What do your think? New bid to cut noise of Kessingland turbines
NEW noise-reduction measures are to be employed to curb the disruption caused by two controversial wind turbines in Kessingland after a wave of complaints by residents.
But it remains unclear whether the changes will become permanent – even if they prove successful – because the operators admit they may cause them to lose money.
EcoGen and Triodos Renewables have agreed to pilot new software on the turbines, which stand either side of the A12, to reduce the sound they make during certain weather conditions.
It comes after one turbine was declared a statutory nuisance by environmental health officers and more than 160 people logged complaints about the disruption they caused.
It is hoped that the new software will address the issue by changing the speed of the blades at the specific time, and weather conditions, when most of the complaints occurred.
You may also want to watch:
But campaigners who want the turbines turned off said it was now a 'waiting game' to discover whether the measures would improve their quality of life. They also expressed their disappointment that one of the turbines would no longer be deemed a statutory nuisance once the software was installed.
Triodos Renewables' operations director Matthew Clayton said the trial was likely to last four to six weeks after the software was installed.
- 1 Pub ordered to pay £23.5k compensation to sacked disabled worker
- 2 Friends launch fantasy horse racing site to combat problem gambling
- 3 Relief for kittiwakes as controversial netting removed
- 4 Lowestoft man badly hurt after being attacked by gang in his own home
- 5 Man released from hospital after being stabbed in Lowestoft
- 6 Have your say on plans for 150 homes at former hospital site
- 7 Pakefield Man set for summer showcase
- 8 Green light for new shop's alcohol bid
- 9 Lockdown easing to go ahead - but Hancock won't rule out reversal
- 10 Diversions in place with stretch of A12 to be closed overnight
He told The Journal: 'What we have done is use the complaints information which the environmental health team have been gathering and organising. We have used that and correlated it against the prevailing weather conditions and the time of the complaints to identify what conditions prevail when the complaints occur.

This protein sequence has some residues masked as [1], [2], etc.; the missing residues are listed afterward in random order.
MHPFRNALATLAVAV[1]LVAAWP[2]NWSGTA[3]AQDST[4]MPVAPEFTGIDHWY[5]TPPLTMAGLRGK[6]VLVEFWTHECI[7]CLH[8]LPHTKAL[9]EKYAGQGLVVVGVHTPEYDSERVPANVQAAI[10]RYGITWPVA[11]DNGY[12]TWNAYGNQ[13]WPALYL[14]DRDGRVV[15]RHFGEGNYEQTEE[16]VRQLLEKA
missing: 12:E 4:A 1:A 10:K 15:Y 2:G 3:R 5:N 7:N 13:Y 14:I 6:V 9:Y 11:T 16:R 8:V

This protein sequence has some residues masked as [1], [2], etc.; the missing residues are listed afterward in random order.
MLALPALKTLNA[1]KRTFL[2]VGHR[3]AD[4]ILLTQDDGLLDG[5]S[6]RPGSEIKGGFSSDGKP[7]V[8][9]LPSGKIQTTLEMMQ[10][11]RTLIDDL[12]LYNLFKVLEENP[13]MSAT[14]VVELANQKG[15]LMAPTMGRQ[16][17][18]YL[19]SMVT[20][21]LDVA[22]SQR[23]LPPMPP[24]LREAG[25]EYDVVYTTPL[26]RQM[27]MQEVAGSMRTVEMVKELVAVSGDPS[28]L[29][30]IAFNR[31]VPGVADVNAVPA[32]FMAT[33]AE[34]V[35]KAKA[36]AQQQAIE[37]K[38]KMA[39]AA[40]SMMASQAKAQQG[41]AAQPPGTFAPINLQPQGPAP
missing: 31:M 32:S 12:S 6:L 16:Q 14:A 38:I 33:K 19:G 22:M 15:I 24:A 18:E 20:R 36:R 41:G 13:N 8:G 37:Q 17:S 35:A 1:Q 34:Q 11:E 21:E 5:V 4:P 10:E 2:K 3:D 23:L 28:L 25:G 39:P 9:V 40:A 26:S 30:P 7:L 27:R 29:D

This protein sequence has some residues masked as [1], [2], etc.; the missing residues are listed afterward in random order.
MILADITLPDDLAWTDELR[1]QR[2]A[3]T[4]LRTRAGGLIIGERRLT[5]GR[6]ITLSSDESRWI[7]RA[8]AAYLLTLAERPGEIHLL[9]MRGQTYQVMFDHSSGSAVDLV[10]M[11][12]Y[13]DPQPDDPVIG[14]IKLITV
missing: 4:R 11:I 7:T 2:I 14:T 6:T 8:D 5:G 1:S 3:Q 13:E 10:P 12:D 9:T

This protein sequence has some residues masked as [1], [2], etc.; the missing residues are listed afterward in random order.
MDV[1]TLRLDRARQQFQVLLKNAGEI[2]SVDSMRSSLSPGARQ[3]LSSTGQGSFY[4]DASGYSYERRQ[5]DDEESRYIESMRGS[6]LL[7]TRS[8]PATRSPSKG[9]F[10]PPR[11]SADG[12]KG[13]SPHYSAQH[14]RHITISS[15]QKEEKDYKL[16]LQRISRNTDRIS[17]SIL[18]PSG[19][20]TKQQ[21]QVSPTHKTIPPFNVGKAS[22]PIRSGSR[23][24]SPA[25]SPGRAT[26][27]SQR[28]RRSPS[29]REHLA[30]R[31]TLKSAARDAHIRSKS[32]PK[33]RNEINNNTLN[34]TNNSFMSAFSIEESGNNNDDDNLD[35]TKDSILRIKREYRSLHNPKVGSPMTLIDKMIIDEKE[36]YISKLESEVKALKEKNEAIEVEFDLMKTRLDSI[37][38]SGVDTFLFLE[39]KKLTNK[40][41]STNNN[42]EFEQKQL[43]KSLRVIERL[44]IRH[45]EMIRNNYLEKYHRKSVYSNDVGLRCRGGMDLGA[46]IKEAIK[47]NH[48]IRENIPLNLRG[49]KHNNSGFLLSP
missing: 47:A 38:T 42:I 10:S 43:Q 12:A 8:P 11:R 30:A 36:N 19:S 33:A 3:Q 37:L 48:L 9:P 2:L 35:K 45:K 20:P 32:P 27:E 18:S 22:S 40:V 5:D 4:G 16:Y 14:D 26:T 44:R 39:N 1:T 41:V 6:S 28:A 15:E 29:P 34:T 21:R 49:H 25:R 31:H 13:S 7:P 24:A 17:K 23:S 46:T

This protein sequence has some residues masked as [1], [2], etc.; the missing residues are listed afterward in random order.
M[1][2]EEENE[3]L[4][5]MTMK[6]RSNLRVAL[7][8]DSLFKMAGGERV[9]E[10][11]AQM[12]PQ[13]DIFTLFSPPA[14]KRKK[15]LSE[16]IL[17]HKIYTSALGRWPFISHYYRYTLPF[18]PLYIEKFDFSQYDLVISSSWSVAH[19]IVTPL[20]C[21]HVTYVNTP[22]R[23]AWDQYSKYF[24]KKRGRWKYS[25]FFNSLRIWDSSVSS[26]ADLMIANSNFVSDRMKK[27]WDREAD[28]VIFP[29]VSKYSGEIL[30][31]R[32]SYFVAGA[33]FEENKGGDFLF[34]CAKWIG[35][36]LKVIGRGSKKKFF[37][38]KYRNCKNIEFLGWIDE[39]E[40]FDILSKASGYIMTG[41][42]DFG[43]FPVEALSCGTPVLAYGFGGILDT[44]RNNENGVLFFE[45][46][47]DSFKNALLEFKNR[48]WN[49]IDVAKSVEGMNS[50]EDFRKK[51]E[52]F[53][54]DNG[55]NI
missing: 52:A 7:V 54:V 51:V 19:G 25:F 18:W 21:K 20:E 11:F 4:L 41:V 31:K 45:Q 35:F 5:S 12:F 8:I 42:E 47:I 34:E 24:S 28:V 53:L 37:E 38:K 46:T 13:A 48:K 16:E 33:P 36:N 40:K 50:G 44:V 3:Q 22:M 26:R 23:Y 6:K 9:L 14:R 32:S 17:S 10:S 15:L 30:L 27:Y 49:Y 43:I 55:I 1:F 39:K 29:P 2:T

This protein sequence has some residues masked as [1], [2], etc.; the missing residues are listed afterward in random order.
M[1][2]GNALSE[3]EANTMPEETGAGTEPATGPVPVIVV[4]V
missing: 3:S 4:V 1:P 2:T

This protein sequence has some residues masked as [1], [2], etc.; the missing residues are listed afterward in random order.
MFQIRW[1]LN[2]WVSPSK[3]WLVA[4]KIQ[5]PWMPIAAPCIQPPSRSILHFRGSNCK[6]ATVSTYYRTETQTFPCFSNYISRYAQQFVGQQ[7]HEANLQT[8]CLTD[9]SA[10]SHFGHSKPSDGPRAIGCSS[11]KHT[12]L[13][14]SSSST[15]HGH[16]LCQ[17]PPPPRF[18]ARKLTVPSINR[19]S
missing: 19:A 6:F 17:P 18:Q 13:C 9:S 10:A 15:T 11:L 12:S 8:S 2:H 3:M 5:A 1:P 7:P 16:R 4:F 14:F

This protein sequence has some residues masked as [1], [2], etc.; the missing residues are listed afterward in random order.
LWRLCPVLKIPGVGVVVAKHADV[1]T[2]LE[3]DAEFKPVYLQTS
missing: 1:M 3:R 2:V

'We have spent a lot of time with noise experts to try and manage the noise. In certain circumstances we have worked up what we think might be a way of mitigating the noise.'
Mr Clayton revealed most complaints were made when the blades were turning at eight metres per second. He added: 'The turbines will be adjusted to the wind and we will have to see if this has a significant effect on revenue, but we are going to trial it. We will have to judge the feasibility of the mitigation measures and whether they will be beneficial to the company.'
An investigation by Waveney District Council's Environmental Health Team concluded that noise levels at one home in Whites Lane, Kessingland, two months ago was enough to make one turbine a statutory nuisance.
It led to campaigners calling on the council to serve an abatement notice on Triodos and EcoGen, which would give them seven days to address the 'noise nuisance' or face possible legal action.
But the council admitted it was reluctant to make the move as an appeal by Triodos could leave it powerless to hold the company to account in the future.
As efforts are made to find a solution, representatives from the council, the Kessingland Wind Turbine Pressure Group (KWTPG) and the two operators met for a private meeting last Thursday.
Sue Kershaw, KWTPG spokesman said: 'It has just become a waiting game now to see if there is some improvement in the noise. But we are disappointed that the statutory noise nuisance is now obsolete. We have been told that Triodos will inform us once the new equipment is put in.
'People are not only fed up with not getting any sleep in Black Street, Gisleham, and Kessingland, but they are also tired of having to write in to Waveney District Council. But we have told Triodos that we will not go away and we would keep fighting because of the effect on our quality of life.'
Waveney's principal environmental health officer Andrew Reynolds admitted he remained sceptical about the mitigation measures, amid claims it will be hard to stop the noise caused by amplitude modulation – an effect of the turning blades – when nobody knows how it is caused.
He said: 'They do not know whether they will solve the problem with amplitude modulation. No one knows how its caused so how can you mitigate it?'
A fourth public meeting about the turbines is expected to be held in Kessingland soon.
?To report noise caused by the turbines during the night, call Waveney's environmental health team on 01502 515435 between 7pm and 1am on Fridays or Saturdays. To make a report during office hours, ring 01502 562111.
What do you think? Register and leave a comment at the bottom of this story.